Another Step Forward for Fuel Cell Technology
While fuel cell technology is widely touted for myriad applications, cost remains the primary impediment to large-scale utilization in today's market. André Taylor, Assistant Professor of Chemical Engineering, is working to resolve this issue by reducing the cost associated with expensive noble metal based catalysts (i.e. platinum; Pt). In a recent publication in the Journal of Catalysis (vol. 259, pp. 5-16), Taylor et al. successfully demonstrated a novel technique of using supercritical fluids to controllably load metal nanoparticles onto the surface of 1-D carbon materials.
Current polymer electrolyte membrane (PEM) and direct methanol fuel cell technologies commonly utilize inexpensive carbon black as a catalyst support. While such material offers reasonable surface areas at a low cost, the Pt utilization is quite low. This is due to the fact that the Pt particles are isolated from participating in the electrochemical reaction because of the material geometry and pore size distribution. This ultimately drives up the cost by wasting the expensive Pt. To mitigate this effect, researchers have investigated the utility of 1-D carbon materials, such as carbon nanotubes and carbon fibers. Such 1-D carbon structures display promising material properties, including high electrical conductivity and chemical resistance, making them suitable for fuel cell applications. Their high length-to-diameter ratio and surface areas mean that particle isolation can be minimized, resulting in more efficient utilization of the catalyst. However, obtaining a homogenous metal deposition on the inert hydrophobic surface of these materials has proven difficult. Traditional metal loading methods, such as wet impregnation (typically used for carbon black) are not feasible and common alternative methods of introducing chemical functional (i.e. carboxyl) groups are not only time consuming, but have been found to compromise the integrity of the structure.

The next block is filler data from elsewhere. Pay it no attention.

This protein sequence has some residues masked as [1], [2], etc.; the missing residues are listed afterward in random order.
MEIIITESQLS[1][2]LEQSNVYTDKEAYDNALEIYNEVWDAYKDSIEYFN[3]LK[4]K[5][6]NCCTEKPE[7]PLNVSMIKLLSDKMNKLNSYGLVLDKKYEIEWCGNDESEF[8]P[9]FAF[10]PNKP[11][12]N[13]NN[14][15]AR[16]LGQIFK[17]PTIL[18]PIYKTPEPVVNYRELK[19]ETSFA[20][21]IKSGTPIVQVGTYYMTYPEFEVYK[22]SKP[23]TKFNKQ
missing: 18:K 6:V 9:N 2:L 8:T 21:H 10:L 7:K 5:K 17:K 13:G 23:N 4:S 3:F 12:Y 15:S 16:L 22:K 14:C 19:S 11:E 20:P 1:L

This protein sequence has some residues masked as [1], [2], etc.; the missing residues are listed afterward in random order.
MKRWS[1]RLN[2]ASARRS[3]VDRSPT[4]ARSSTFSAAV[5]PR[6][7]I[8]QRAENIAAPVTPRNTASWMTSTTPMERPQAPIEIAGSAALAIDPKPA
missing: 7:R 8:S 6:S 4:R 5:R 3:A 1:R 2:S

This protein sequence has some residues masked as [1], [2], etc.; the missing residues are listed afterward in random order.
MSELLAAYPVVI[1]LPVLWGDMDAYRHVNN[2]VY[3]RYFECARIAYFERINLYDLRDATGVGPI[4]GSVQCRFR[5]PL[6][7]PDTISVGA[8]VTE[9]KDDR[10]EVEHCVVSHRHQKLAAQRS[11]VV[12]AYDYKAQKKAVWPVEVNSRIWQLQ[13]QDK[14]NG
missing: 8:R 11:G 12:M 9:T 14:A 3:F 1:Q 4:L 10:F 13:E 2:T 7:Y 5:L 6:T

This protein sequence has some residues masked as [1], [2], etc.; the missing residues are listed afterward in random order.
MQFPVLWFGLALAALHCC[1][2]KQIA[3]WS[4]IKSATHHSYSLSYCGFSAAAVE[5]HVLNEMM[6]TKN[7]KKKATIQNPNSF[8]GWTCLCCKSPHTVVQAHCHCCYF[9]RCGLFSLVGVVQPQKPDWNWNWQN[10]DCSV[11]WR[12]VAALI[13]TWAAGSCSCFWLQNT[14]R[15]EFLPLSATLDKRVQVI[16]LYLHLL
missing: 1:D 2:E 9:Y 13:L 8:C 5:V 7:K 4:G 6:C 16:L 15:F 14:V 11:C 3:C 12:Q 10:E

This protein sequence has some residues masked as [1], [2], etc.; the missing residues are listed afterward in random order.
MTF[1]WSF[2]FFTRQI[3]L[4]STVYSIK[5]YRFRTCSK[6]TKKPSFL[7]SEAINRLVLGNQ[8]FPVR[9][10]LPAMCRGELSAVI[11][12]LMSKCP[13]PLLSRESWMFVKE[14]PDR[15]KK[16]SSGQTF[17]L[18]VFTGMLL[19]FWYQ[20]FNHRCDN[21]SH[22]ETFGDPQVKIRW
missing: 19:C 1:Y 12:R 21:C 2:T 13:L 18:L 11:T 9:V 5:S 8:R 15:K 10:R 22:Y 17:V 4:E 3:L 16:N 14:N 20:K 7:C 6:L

The latest development in metal loading has involved the use of supercritical fluids, which could minimize defects on the carbon structure. In this recently published research, Taylor compared the effects of synthesis conditions employing high-temperature and supercritical methanol on Pt particle size, loading, and fuel cell performance using single-walled carbon nanotubes and carbon fibers.
The result? A simple one-step synthesis approach to effectively decorate 1-D carbon supports with platinum. Taylor's method not only proved to exhibit high performance and Pt utilization for PEM fuel cell applications, but also did so without compromising the durability of the structure with surface modification using chemical functional groups. His group further demonstrated for the first time that high temperature methanol can be a viable synthesis medium for producing fuel cell catalysts. Taylor's research is a true breakthrough for fuel cell technology. While the cost of carbon nanotubes remains high, we may be trading one expense (i.e., platinum) for another. However, as Professor Taylor points out, as carbon nanotubes are proven in new devices and applications, the economies of scale should lower this present cost. Nonetheless, this new method of nanomaterial synthesis offers a dramatic improvement over existing techniques and has broad-scale applications that extend beyond fuel cells. Taylor leads the University's Transformative Materials and Devices Group.